Hurst already had experience with Chrysler’s A-body compacts, building the 1968 Hemi Dart and Hemi ’Cudas for Super Stock drag racing — at least with the 440, Hurst didn’t need to sledgehammer the inner fenders to get the engine to fit.

Grand Spaulding Dodge was the exclusive dealer and sold them for $3,788 — hundreds less than many performance cars of the era. Mr. Norm’s ad called it “The mighty midget that’s got what it takes to take what they’ve got!”

The GTS 440

A year later, Chrysler took over the 440 A-body project, now calling them Dart GTS 440s. Dodge built 640 M-code 440 Darts in batches, rolling through production every few weeks from Sunday, December 1, 1968, to Sunday, May 18, 1969. These cars were no longer exclusive to Grand Spaulding Dodge, but many of them were sold by Mr. Norm.

So how fast was this little exercise in excess? Drag Racing Magazine, in its June 1969 issue, found out. After changing their test car’s original E-70×14 tires to something wider, they ran a 12.7-second 112-mph quarter mile. That’s a shocking figure for even the most exotic of 1960s performance cars — but don’t ask about handling or braking capabilities, because this thing was made for one purpose — point straight and hang on.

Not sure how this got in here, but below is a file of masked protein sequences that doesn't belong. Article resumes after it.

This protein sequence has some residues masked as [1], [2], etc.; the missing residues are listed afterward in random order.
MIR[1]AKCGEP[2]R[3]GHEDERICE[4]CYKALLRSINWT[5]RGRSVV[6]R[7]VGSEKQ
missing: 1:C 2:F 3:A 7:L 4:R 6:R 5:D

While it is possible to build a “tribute” (aka fake) GTS 440 the same way Mr. Norm’s crew did, the M-code in the fifth digit of the VIN identifies the real thing. That’s what we’re looking at here.

Big money for a small rocket

Enthusiast Frank Remlinger runs the GTS Registry for both the Dodge GTS and Mr. Norm’s GSS Darts, and is a great resource for owners of these cars.

According to the GTS Registry, code F8 Dark Green and B5 Bright Blue Metallic were the most popular colors in 1969, and our featured Dart is one of those desirable “B5 Blue” cars with a black vinyl interior and standard white “bumblebee” stripe.

That, and the Dart’s overall excellent condition, may explain why it recorded the highest sale price we’ve seen for a GTS 440: $81,400.

This sale was not this Dart’s first rodeo, though, as the same car was sold by Leake in 2013 for $69,300 (ACC# 231545), which then set the benchmark for a 440 GTS price. That suggests that Mecum’s sale was not an anomaly, but the minimal appreciation in price over four years also tells me the GTS 440 is still a rather unknown performance machine outside hardcore Mopar circles.

Manufacturers rarely turned to outside contractors to build a special model unless it was a very exotic, very low-volume model. You could spend up to $550,000 for a Boss 429 Mustang built by Kar Kraft, or over $200,000 for a Plymouth Superbird built by Creative Industries, both of which were manufactured in higher numbers. Yet these mighty midgets pack the unique combination of Mr. Norm’s innovation, Hurst Performance influence and mighty Mopar 440 power.

All that considered, suddenly this top-market Dart GTS 440 sounds a little more like a well-bought bargain. Even at a big-money price, I’d call this one both well bought and sold.

 (Introductory description courtesy of Mecum Auctions.)